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According to this basic theme, the seven chapters of the book firstly are dealing with methodological issues such as “big data”, “participatory data collection”, and “techniques of handling data unavailability”, followed by a dedicated focus on theoretical ideas like “nested system models”, “urban space as a system of flows”, “capability approach in data collection”, and “disruptive innovations”. Almost all the chapters are, explicitly or at least implicitly, referring to agent-based modelling or system dynamic approaches in order to achieve their scientific explorations.
The quality fluctuates significantly through the chapters, in a majority of it being problematic. One common difficulty that frames more or less all the chapters is that of a poor theoretical grounding of the themes presented. Indeed, the authors (and editors) do not put much effort in defining the core notions of the book – be it “complexity”, “urban”, “systems”, or “multidisciplinarity”. The first Chapter (Introduction) begins with an inappropriate “definition” of an urban system: “We understand that an urban system is a space in which human actions take place. Hillier and Vaughan (2007) state that an urban system is composed of two things: a large collection of buildings linked by space, i.e., “the physical city”, and a complex system of human activity linked by interaction, i.e., “the social city” (p. 2). Besides the problem of tautology – urban system is a space and is composed of space that is already space – the definition can be applied to any settlement. The particularity of an “urban” settlement is not mentioned at all (which is, among others, given with a huge social, ethnic, life-style diversity; conflicts between competing milieus about how to use public spaces; a huge diversity of economic activities, along with highly differentiated labour markets). This problem gets even worse, because of the editors’ claim to “first understanding the way urban systems actually evolve, before making models and choosing data” (p. 5). If research is (correctly) organised this way, then theories/definitions and models derived from these theories/definitions are necessary.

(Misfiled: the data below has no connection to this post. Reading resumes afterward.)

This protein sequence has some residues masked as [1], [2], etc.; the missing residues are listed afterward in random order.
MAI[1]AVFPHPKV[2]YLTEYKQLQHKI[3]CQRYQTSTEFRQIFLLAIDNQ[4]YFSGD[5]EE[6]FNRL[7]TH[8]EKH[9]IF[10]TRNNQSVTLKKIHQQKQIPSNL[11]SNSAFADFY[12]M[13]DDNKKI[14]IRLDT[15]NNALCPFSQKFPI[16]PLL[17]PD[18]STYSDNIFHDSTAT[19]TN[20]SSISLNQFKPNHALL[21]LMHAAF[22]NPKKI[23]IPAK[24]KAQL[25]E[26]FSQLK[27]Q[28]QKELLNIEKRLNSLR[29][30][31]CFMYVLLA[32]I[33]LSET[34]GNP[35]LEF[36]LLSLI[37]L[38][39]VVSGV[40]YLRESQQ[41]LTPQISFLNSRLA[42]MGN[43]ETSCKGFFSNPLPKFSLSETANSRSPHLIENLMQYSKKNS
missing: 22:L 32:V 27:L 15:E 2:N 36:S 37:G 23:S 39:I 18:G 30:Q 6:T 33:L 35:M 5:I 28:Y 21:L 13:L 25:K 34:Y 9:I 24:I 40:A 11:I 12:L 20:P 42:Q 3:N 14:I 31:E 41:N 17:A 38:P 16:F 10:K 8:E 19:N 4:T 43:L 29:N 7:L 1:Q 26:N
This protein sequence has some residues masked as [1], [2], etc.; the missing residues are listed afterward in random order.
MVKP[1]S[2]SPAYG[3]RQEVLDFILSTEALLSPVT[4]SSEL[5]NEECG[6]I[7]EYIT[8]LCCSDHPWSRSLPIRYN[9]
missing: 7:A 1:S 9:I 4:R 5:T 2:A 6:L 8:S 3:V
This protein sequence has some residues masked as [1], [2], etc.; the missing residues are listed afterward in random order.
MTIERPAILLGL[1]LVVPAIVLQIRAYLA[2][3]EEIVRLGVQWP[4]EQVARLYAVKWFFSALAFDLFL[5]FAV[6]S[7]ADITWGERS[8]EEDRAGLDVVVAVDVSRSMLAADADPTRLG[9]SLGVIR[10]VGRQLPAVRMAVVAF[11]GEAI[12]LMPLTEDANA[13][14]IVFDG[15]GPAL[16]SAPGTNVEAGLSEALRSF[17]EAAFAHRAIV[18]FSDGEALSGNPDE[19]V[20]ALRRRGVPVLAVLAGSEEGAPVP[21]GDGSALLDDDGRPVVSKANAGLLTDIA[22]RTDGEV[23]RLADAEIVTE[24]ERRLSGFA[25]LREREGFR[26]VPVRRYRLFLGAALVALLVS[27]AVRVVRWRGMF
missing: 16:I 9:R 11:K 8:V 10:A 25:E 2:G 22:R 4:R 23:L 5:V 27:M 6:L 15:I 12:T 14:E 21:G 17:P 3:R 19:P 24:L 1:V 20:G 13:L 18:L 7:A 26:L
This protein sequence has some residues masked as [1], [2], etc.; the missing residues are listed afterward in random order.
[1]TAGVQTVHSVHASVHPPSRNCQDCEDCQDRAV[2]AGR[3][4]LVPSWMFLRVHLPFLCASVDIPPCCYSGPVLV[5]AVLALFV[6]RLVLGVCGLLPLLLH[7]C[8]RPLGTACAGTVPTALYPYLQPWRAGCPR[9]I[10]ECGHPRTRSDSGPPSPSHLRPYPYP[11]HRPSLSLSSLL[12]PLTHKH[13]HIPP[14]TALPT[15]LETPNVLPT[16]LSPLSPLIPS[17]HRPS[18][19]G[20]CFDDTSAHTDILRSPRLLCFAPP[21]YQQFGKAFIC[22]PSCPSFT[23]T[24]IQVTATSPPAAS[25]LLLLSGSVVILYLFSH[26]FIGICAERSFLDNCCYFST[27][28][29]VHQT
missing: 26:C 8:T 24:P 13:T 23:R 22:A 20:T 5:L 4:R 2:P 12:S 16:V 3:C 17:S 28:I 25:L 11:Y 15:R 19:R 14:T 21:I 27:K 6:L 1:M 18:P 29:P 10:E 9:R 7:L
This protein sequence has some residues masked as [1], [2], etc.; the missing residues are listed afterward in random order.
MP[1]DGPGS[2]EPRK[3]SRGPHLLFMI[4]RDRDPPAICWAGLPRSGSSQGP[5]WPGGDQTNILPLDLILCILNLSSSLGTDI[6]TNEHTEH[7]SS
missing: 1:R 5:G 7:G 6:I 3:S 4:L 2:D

Convincing chapters of this book are those which have some theoretical and critical debates as a (temporary) starting point in order to further investigate methodological challenges of data restrictions – the common problems of calibrating, verifying, and validating the model(s) in use – within a specific model environment. The Chapters of Scheutz and Mayer on “Combining Agent-Based Modeling with Big Data Methods to Support Architectural and Urban Design” as well as of Yang and Day on “Operationalizing the Capabilities Approach for Modeling Household Welfare Shifts in Urban Systems” can be mentioned here as positive instances.
Other chapters are less convincing, partly due to a positivistic, uncritical epistemology, and partly due to a missing link to the book’s title and thus intention. For example, Gebetsroither-Geringer and Loibl present a self-proclaimed “new” approach of using participatory data as an empirically based ingredient for decision-support systems in urban planning. They contrast their own approach with a traditional approach of creating “attractivity maps” of neighbourhoods that derived from official population data and statistics. Though a critical discussion of such an approach is quite fruitful, it is scientifically unfair to criticise another approach while favouring one’s own. In addition, the two approaches cannot be compared directly, because the authors’ data gathering approach is based on hypothetical attitudes of the respondents (in their questionnaire citizens are asked about which urban areas they “like most”, “could imagine to move to”, “would not want to live in at all”). Hence, while the “traditional” approach represents objective facts irrespective of individual aspirations, the “new” approach exclusively considers subjective opinions. Moreover, the authors’ approach does not come with any information about what “like most” or “could imagine” actually means – does it refer to the social or physical neighbourhood, the transportation or social infrastructure, the spatial nearness to workplaces, or to all of the above (and if so, weighted or not)? Gebetsroither-Geringer and Loibl, however, conclude that the attractivity maps based on their approach represent the “preferences of citizens at the point of time when the poll was carried out” (p. 41). This seems to be a highly problematic conclusion, since it is unproven. The authors do not have any information about the factual behaviour nor the factual knowledge of the respondents – asking people “would” or “could” questions is nothing more than hypothetical knowledge of an allegedly stereotype nature.